J.P. Morgan Chase & Co. was deeply involved in Enron Corp.'s finances, simultaneously investing in the company, buying Enron stock for funds it managed and recommending the energy company's stock to investors.
The bank's complex involvement with Enron was not unique. Citigroup, Merrill Lynch & Co., Credit Suisse First Boston Corp. and Morgan Stanley Dean Witter & Co. are among firms that had many-sided relationships with Enron, according to Enron's records and those of the other companies.
Congressional investigators and shareholders' attorneys are examining how big a role those Wall Street bankers may have played in Enron's rise and fall and the impact on investors. On Wednesday, an analyst from J.P. Morgan will join representatives from five other banks before the Senate Government Affairs Committee to answer questions about their ratings of Enron.
J.P. Morgan's Enron investments meant that the bank would benefit if the Houston company's stock price rose. Its purchases of Enron's stock and "strong buy" recommendations boosted share prices. At the time J.P. Morgan analysts recommended Enron stock, other bank officials knew that the energy company had major off-balance-sheet debts. The bank also was a major investor in one of Enron's largest outside partnerships, LJM.
J.P. Morgan's general counsel, William H. McDavid, said the bank handled its many ties to Enron correctly. "Obviously we played multiple roles in connection with our work on Enron matters, and we believe that the potential conflicts of interest were properly managed," McDavid said in an interview.
McDavid said J.P. Morgan's analysts were not permitted to get significant financial data about clients obtained by J.P. Morgan bankers, such as confidential information about off-balance-sheet debt. No exchange of information is permitted between investment managers who buy and sell shares for clients and the rest of the firm, McDavid said.
Lawyer Jacob Zamansky, who often represents shareholders, said J.P. Morgan's failure to disclose information to investors about the partnerships and Enron's financial picture could leave the bank open to lawsuits.
"They had detailed knowledge of Enron's poor financial condition at the same time they were recommending that the public buy the stock," he said.
John Coffee, a Columbia University law professor, said it may be difficult to show in court that stock analysts were at fault. But Coffee said the examination of the relationship between J.P. Morgan and Enron could prompt new conflict-of-interest regulations.
Scrutiny of J.P. Morgan Chase's relationship with Enron and its loan exposure to other troubled companies has taken a serious toll on the bank's stock and bond prices. Shares in the company closed at $28.19 yesterday, down 3 percent for the day after dropping as much as 8.4 percent on heavy volume. The bank's shares are down 42 percent in the past year, more than any other stock in the Dow Jones industrial average.
The company's bonds have also dropped in price and increased in yield. And credit rating agencies have stepped up their scrutiny. On Thursday, Fitch Inc., one of three dominant national rating agencies, revised its outlook to negative for the bank.
J.P. Morgan Chase, like other Wall Street firms and credit rating agencies, says it was caught by surprise by Enron's sudden collapse, as shown by its $1.9 billion in claims against Enron in bankruptcy court.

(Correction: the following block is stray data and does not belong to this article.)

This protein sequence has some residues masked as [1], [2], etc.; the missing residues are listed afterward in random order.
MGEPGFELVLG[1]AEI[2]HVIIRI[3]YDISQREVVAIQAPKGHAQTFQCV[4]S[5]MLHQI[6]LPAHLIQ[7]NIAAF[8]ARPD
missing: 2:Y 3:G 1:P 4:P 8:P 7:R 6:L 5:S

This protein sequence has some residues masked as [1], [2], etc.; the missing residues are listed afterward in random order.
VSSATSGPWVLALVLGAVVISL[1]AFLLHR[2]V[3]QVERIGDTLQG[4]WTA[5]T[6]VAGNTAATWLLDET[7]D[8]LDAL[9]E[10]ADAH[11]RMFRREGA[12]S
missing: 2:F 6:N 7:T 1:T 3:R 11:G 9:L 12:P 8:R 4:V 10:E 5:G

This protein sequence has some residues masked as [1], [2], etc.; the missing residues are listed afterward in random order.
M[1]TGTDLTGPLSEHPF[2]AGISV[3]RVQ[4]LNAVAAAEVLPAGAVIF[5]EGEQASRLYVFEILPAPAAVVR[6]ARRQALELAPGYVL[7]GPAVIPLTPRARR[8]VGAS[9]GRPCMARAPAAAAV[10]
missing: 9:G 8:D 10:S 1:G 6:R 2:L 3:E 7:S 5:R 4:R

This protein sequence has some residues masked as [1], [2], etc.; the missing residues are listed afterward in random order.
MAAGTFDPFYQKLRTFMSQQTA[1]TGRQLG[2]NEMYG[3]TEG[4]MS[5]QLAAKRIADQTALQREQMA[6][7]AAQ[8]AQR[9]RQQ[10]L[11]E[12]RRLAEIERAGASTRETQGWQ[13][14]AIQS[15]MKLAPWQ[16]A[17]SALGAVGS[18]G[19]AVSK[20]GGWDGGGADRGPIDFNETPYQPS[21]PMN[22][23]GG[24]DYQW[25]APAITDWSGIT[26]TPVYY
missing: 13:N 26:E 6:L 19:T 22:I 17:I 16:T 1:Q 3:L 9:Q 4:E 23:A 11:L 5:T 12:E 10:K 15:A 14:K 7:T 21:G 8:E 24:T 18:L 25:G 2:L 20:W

"Even the people who knew a lot still believed this was a very good company until very late in the process," said J.P. Morgan Chase spokeswoman Kristin Lemkau.
J.P. Morgan Chase was one of Enron's lead bankers, raising billions of dollars for the company's expansion
Over the past three years, J.P. Morgan also helped Enron line up $1 billion in bank financing, with the money traveling to Enron through a chain of "special-purpose entities" named Sequoia, Choctaw, Cherokee and Cheyenne. The structure was designed to reduce the debt on Enron's books -- a critical factor in determining its credit rating.
Attorneys in the Enron bankruptcy proceeding say that structure also may have permitted Enron to avoid disclosing the Sequoia obligations. However, the strategy may have backfired: Because of the way the loans were set up, Enron was still holding on to a $1 billion loan due to be repaid at the end of November when it sought bankruptcy protection on Dec. 2, a Sunday.
J.P. Morgan has filed suit in bankruptcy court on behalf of itself and the other Sequoia lenders to recover the $1 billion.
Enron used an offshore corporation named Mahonia Ltd., which was closely tied to J.P. Morgan, to buy and sell natural gas. Some insurance companies contend that the trades were really loans. Enron and Morgan have denied the claim.
Meanwhile, J.P. Morgan's stock market research analysts rated Enron a "strong buy" until mid-October, when the stock began its death spiral, and at various times Morgan investment managers purchased Enron shares for some of the funds they ran.
Morgan and Citigroup, a second lead Enron lender, also stood to divide $90 million in fees if Enron's acquisition by Dynegy Inc. had gone through in November, according to court filings.
The SEC is considering new rules that would prohibit analysts and asset managers from reporting to investment bankers. Other proposals would reimpose more distinct separation between investment banking and asset management. The securities industry, however, said a reintroduction of such divisions could create market inefficiencies and block information on a company's problems that analysts and fund managers need to do their jobs.